Exactly ...it didn't take long to come up with just one obvious complication. You can repeat the same argument for other player groups - running backs, kick and punt returners, etc, etc.
A well-deserved extension for Kevin!
Oski Wee Wee,
Porter had a lack of success?
Hes a young stud that has a really bright future, have you seen him run with that ball.
Not convinced of that at all.
One great game against Montreal in 2008; since then, nothing.
Handed the starter's role in 2009, messed it up and lost the job to Kevin Glenn
2010; nothing to make me think the 2009 decision was wrong.
Sorry, don't see it.
Based on the record, that great game against Montreal back in 2008 was a flash in the pan, rather than a portent of things to come.
Glenn signs extension with Ticats
March 15, 2011 by Arash Madani sportsnet.ca
The deal will allow Glenn to avoid hitting free agency at the end of the season when his original deal with the franchise - signed in the spring of 2009
after being cut by Winnipeg - was set to expire.
Including a signing bonus believed to be $75,000, Glenn could
make as much as $300,000 should he hit his incentives,
or effectively repeat last season's individual numbers.
A press conference will be held later this week, likely Thursday.
With Avon Cobourne pounding the ball and Marcus Thigpen
getting a lot more use in the backfield as running back,
Kevin will likely get a lot more out of our running game.
I am confident he will keep up his high percentage passing,
and am confident that his receivers will make great plays
hopefully Kevin will hit all his incentives
and earn every penny of his bonus money
including play off and Grey Cup bonuses.
Hmmm..his contract was for $130,000 last year
with bonuses as was Quinton Porter's contract.
I can't see how the reduction in Quinton Porter's salary
could account for the raise in Kevin Glenn's salary,
or even the $75,000 signing bonus. Do the math.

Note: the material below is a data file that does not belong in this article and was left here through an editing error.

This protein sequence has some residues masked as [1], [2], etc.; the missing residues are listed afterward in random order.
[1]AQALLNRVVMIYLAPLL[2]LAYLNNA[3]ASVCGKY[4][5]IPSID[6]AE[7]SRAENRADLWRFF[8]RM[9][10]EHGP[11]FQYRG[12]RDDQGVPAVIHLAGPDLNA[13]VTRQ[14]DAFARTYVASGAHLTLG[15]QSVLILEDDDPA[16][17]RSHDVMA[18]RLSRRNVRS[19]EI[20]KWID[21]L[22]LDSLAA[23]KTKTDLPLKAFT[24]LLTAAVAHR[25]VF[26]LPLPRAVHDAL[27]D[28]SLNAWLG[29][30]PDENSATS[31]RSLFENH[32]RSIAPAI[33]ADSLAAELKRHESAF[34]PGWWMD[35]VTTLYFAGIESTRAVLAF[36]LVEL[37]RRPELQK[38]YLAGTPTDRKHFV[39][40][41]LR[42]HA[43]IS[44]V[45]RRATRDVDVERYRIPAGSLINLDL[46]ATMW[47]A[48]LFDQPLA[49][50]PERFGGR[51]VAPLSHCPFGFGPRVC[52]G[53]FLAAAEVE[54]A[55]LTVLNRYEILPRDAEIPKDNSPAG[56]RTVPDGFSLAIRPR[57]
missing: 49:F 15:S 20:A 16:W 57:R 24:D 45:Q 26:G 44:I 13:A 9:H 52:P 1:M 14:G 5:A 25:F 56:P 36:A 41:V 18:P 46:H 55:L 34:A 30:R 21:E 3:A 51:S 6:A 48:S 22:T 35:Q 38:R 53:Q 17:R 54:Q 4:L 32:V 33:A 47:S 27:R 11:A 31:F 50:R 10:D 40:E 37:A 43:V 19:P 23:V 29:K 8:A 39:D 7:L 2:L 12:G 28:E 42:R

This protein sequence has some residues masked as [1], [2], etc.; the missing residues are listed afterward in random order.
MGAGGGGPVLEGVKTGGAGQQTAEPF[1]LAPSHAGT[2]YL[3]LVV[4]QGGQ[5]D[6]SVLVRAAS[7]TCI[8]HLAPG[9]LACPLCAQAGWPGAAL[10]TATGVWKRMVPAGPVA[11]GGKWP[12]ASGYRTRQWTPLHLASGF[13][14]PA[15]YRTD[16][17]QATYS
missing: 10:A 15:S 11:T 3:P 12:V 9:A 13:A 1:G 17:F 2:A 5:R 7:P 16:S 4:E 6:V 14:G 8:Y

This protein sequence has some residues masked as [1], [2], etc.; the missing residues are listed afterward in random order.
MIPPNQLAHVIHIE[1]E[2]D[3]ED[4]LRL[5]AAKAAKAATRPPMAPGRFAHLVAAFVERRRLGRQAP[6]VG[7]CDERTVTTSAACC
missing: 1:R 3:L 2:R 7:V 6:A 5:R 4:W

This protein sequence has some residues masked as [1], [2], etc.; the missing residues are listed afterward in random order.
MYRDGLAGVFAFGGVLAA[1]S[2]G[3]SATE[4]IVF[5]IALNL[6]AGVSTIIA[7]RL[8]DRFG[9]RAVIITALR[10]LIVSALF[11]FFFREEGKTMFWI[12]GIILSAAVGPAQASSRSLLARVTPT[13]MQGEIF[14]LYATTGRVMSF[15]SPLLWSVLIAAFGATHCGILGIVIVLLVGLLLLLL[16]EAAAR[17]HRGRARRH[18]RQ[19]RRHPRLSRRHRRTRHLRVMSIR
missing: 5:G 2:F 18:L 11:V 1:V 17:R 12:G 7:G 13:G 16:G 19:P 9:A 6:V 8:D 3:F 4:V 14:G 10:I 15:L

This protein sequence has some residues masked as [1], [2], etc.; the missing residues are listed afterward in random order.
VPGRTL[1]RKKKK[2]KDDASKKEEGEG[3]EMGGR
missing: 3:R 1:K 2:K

The Hamilton Tiger-Cats announced today that quarterback Kevin Glenn has signed a contract extension with the team that will keep the team’s 2010 Most Outstanding Player in Hamilton through 2012.
Glenn, a 5-10, 203-pound native of Detroit, Michigan, put together one of the best single-season performances by a quarterback in Ticats history last season, completing 388 of 602 passes (64.5%) for 5,102 yards and a team-record 33 touchdowns. His completion percentage and passing yards were the second highest single-season totals in team history.
For more info: http://www.ticats.ca/article/tiger-cats ... evin-glenn
For reaction from Bob O'Billovich and Marcel Bellefeuille on Ticats TV: http://www.ticats.ca/video/index/id/16817
Meanwhile in WPG...
Kevin, nice contract for a great QB. What is shocking is QP and Kevin were signed for the same money last yr. What was up with that?8)
Some history first...
Kevin Glen had lead Winnipeg to the Grey Cup in 2007
but he got benched after starting off poorly in 2008
even though he came back strong later in that season
he had fallen out of favour with their fans once again.
In the off season, Winnipeg's new head coach Mike Riley
brought in his own boy and declared him their starting QB
so Kevin was out of a job. The other CFL teams were set
at starting QB and they wouldn't pay him starting QB money
Obie had that going for him, and
Quinton showed potential with his passing late in 2008
having an especially good game and a win in a Montreal
Also, the fans got excited seeing a 6' 5" 228 lb guy
often take off and run with the with the football.
Quinton had become a favourite in many fan's eyes.
Obie took advantage of that, and Kevin Glenn's
"out of favour" situation, to pick him up cheap
and the team marketed Quinton as their # 1 quarterback
and despite Kevin being far better at running the offence
Quinton was declared our # 1 QB after training camp.
The team got some early wins so Marcel stuck with Quinton
for half that season but Kevin has outshone him ever since
All good points, however that doesn't explain why they both got signed for the same money in 2010. Kevin was obvious the superior QB after the later half of the 2009 season which he should have been clearly named and paid starting QB rates for in 2010. No matter, Kevin got a nice signing bonus this yr. Maybe this is Obies way of saying nice job last yr..8)
If Kevin signed a 2 + 1 contract when he came here Obie isn't going to open that contract up and re-negotiate.
I know Kevin earned much better starter money before but if Quinton a got a season-ending injury early
at least Kevin would be able to earn a lot more money beyond his base salary by reaching his bonuses.
Obie is following an old time Tiger Cats tradition.
He throws nickels around like they are manhole covers.
I feel the same way but we don't write the cheques, Obie does.
That's it doc, pro sports a "what have you done for me lately?" world.
I think you mean Mike Kelly.
By 2008/2009, Mike Riley had been gone as head coach of the Bombers for about 18 years.